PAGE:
During mammalian pregnancy, maternal thermal physiology and the associated thermoregulatory control systems undergo various changes. As the foetus grows, it produces an increasing amount of metabolic heat. That heat is dissipated either via feto-maternal exchange in the placental circulation (~85%), or via heat conductance pathways through the foetal skin, amniotic fluid and across the uterine wall (~15%). As gestation progresses, maternal core body temperature (Tcore) decreases (gestational hypothermia). There are several theories concerning why gestational hypothermia occurs. The aim of this study was to confirm that gestational hypothermia occurs in mice. It was predicted that the amount of heat generated by foetal mass in utero would be proportional to the gestational decrease in maternal Tcore.
It was also predicted that a change in maternal thermal balance by means of altered ambient temperature (Ta), may affect the extent of gestational hypothermia. Maternal intraperitoneal Tcore was measured during gestation in mice assigned to two ambient temperature groups, thermoneutral (29ºC, T29, n=8) and standard animal housing (22ºC, T22, n=7). Thermoneutral and below thermoneutral environments were used to alter the maternal thermal balance by changing the thermal gradient between the animal and her surroundings. A cosinor analysis was applied to the temperature data to obtain the mesor, amplitude and acrophase of the fitted cosine wave at several defined stages of pregnancy. Food intake and maternal body mass were measured throughout pregnancy, and pups were weighed immediately after birth and during lactation.
The mesor of Tcore decreased during gestation (P<0.001) by ~1ºC from premating levels, between the middle of trimester 1, reaching a nadir one day prepartum and increasing significantly (P = 0.001) by 0.6°C on the day of birth and a further 0.4°C by day two of lactation (P<0.001). The decrease in maternal Tcore was the same at the two housing temperatures. The extent of gestational hypothermia was not correlated with the foetal mass, the number of pups in the litter, or the proportion of maternal body mass made up by foetal mass at term. There was no difference in the litter mass or litter size at parturition between the treatment groups. However, pups grew faster in the T22 group than the T29 group during the first two days (by 0.2 g/day/pup, P=0.003), and from days four to six (by 0.1 g/day/pup, P=0.03) of lactation, but there was no difference in maternal body mass or maternal food intake between T22 and T29 at any stage of gestation or lactation.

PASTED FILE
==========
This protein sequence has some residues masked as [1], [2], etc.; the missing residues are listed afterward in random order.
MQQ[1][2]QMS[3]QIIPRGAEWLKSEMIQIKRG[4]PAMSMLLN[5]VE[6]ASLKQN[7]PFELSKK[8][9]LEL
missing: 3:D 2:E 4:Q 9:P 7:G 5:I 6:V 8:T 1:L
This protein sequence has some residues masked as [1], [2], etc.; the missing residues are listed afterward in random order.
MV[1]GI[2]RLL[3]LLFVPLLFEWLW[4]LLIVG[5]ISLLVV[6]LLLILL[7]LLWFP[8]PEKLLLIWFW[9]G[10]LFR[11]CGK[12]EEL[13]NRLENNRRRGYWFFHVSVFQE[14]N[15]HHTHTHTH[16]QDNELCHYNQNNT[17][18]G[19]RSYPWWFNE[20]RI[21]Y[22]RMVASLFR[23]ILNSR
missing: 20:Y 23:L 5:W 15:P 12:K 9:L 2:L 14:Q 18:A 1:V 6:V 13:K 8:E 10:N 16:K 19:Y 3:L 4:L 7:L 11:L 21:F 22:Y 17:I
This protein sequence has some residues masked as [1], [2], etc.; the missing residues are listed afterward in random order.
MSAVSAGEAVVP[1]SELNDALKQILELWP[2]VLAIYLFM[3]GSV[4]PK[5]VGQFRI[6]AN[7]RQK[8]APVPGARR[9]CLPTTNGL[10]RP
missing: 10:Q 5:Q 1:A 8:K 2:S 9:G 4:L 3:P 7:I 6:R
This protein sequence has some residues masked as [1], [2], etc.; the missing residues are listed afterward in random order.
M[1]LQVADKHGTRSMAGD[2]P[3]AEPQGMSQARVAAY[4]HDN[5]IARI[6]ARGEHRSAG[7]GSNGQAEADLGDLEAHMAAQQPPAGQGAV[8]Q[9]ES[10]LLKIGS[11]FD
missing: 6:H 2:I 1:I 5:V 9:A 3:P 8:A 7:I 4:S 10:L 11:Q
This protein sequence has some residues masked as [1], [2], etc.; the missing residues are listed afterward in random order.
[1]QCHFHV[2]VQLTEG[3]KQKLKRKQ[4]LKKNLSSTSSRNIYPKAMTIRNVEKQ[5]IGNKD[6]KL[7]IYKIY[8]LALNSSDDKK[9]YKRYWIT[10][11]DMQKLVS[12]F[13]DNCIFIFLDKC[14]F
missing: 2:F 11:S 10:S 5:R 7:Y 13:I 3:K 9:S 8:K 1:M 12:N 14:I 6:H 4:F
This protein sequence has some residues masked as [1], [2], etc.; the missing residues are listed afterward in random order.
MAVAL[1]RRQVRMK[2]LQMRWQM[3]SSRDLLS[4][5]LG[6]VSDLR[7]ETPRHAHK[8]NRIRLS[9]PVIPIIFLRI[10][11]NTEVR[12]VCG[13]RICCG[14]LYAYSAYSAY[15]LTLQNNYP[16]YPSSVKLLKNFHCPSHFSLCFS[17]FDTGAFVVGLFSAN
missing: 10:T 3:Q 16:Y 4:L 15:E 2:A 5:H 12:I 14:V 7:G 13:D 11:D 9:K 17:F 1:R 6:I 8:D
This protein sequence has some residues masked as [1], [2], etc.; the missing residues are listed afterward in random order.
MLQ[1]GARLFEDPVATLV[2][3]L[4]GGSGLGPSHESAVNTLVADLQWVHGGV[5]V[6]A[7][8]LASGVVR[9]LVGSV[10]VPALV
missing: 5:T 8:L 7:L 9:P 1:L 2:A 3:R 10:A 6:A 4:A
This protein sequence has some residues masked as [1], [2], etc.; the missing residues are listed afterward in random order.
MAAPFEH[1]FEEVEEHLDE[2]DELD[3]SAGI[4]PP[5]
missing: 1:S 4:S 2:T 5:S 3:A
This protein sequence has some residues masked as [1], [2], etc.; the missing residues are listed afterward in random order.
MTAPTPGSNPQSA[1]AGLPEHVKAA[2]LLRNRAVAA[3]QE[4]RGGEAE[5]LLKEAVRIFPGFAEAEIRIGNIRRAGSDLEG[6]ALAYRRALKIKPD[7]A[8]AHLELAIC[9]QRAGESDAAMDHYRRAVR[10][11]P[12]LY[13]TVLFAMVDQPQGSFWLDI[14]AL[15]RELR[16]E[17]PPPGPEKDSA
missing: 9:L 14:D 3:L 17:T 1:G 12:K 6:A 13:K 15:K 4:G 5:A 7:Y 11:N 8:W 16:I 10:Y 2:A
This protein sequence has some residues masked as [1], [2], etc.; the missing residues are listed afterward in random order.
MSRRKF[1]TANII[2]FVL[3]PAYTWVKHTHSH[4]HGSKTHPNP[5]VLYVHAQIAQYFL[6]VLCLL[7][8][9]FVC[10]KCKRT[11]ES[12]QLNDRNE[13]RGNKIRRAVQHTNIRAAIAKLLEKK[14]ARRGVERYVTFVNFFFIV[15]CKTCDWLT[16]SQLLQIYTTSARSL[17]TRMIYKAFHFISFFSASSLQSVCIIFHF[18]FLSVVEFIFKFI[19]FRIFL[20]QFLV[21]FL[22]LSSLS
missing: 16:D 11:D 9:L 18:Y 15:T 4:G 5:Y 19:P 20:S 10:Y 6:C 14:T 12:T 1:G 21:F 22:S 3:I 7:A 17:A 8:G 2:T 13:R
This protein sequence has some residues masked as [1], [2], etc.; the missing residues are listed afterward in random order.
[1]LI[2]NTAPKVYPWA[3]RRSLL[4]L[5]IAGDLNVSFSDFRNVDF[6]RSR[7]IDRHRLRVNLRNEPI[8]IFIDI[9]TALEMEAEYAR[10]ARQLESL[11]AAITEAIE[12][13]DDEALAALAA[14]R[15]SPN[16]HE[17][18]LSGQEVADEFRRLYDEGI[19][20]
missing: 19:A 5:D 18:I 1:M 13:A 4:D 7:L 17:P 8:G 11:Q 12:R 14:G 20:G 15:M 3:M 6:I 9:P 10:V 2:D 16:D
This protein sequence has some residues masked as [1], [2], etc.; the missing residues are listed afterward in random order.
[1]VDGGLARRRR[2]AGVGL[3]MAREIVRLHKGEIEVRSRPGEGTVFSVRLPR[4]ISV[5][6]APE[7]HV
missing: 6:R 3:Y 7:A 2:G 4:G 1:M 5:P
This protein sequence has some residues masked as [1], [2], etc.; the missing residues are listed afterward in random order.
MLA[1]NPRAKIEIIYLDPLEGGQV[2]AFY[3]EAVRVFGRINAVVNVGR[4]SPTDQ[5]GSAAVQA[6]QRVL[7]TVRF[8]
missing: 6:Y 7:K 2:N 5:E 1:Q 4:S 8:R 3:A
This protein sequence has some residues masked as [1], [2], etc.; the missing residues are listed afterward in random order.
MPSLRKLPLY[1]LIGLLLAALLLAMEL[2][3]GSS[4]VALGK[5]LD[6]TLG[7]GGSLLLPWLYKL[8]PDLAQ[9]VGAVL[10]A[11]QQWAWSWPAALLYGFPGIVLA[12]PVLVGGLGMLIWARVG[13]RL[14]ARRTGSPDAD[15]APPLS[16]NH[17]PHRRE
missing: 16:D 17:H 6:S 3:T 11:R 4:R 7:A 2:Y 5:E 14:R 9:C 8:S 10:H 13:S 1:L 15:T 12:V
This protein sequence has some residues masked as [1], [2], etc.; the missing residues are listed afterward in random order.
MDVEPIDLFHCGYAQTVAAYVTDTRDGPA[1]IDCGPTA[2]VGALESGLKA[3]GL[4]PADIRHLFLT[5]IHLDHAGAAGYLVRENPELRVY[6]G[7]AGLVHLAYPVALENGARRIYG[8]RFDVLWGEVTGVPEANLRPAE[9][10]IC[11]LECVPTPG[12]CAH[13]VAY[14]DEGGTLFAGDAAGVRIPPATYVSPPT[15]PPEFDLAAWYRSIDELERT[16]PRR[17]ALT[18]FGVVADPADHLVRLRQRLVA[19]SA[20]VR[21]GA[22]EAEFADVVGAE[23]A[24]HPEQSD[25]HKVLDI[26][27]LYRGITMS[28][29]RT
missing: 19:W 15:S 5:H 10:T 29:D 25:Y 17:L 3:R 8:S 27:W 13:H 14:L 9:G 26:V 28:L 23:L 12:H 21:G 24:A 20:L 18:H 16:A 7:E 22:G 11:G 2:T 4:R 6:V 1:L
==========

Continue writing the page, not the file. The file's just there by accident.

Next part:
The present study found that mice do exhibit gestational hypothermia as shown previously in rats, sheep, rabbits, dogs and goats. Gestational hypothermia is unaffected by housing temperature and is not correlated with the foetal parameters that influence feto-maternal heat exchange. This indicates that foetal temperature is not the regulated variable and some other mechanism or signalling pathway is causing the occurrence of gestational hypothermia. Pup growth during lactation appears to be more successful at sub thermoneutral temperatures, but is not associated with a difference in maternal mass or food intake between the two temperature groups. It is thought that maternal heat dissipation occurs at a faster rate at T22, thus reducing the heat burden on those mothers, allowing them to process more food into milk.
|Publication status||Unpublished - 24 Jul 2015|